Residential address history for all cohort members between 1 January 1984 and date of AF event or end of follow-up at 31 December 2011 was collected from the Danish Civil Registration System (Pedersen 2011). Concentrations of ambient NO2 and NOx were calculated with the Danish AirGIS (​s/airgis/) modelling system (dispersion model), for each year (1984–2011) at each address at which the cohort members had lived. NO2 and NOx were used as indicators for air pollution, as they are considered good markers of traffic-related air pollution, and NOx correlates closely with PM in Danish streets: r = 0.93 for total particle number concentration [size 10–700 nm (ultrafine particles)] and r = 0.70 for PM10 (Hertel et al. 2001; Ketzel et al. 2003). The Danish AirGIS modelling system calculates air pollution as the sum of regional background, urban background, and local street level calculated with the Operational Street Pollution Model (OSPM) (Berkowicz et al. 2008; Jensen et al. 2001; Kakosimos et al. 2010). Urban background concentration is calculated in a 1 km × 1 km resolution taking into account emissions from all sectors provided in the same spatial resolution, while the local street contribution is calculated at the building façade near the closest and most trafficked road with a few meters resolution. Input data for the AirGIS system included geographical coordinates for each address; road links with information on annual average daily traffic (average daily traffic on a roadway link during a period of 1 year expressed in vehicles per day), vehicle distribution (of light and heavy vehicles), travel speed, road type, emission factors for the Danish car fleet all including historic trends, street and building geometry, building height, and meteorological data. We obtained traffic counts for all Danish roads with more than 1,000 vehicles per day from a national road and traffic database (GIS-baseret national vej- og trafikdatabase 1960-2005) that includes an estimate about the historic changes in traffic back to 1960 (Jensen et al. 2009a). The AirGIS system has been successfully validated in various studies (Berkowicz et al. 2008; Jensen et al. 2009b; Ketzel et al. 2011). A validation study comparing modelled and measured NO2 has been conducted. The NO2 concentrations were measured in the years 1994–1995 using samplers placed at 204 positions in the greater Copenhagen area. At each location NO2 concentrations were measured during a consecutive period of 6 months with a sampling period of 1 month. The comparison between modelled and measured half-year mean NO2 concentrations showed a correlation coefficient (R2) of 0.81, which on average was 11% lower than those modelled (Berkowicz et al. 2008). Also, modelled and measured 1-month mean concentrations of NOx and NO2 over 12 years (1995–2006) on a busy street in Copenhagen (Jagtvej, 25,000 vehicles per day, street canyon) was correlated with correlation coefficients of 0.88 for NOx and 0.67 for NO2. The modelled mean concentration over the whole 12-year period was 6% lower than the measured concentrations of NOx and 12% lower than those of NO2 (Ketzel et al. 2011). Thus, the model predicted both geographical and temporal variation well.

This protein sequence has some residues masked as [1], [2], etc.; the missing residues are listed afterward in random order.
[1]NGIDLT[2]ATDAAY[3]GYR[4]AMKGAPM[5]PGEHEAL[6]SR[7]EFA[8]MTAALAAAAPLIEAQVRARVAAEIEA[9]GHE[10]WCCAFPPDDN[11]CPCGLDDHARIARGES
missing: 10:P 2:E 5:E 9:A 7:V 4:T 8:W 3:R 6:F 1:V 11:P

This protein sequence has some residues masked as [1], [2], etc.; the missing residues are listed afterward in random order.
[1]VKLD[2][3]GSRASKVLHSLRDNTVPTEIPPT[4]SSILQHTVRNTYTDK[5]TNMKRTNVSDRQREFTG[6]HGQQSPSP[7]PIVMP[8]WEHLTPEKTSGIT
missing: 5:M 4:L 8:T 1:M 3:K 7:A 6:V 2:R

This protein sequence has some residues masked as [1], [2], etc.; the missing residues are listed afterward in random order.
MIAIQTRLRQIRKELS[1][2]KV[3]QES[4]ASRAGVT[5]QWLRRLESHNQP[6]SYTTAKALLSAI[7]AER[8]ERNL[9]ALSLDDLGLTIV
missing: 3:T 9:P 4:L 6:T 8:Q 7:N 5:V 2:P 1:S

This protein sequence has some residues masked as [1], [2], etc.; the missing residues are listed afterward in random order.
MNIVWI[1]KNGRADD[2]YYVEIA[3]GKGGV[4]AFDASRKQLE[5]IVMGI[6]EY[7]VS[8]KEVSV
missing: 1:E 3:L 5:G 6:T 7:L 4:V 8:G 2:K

Statistical Analyses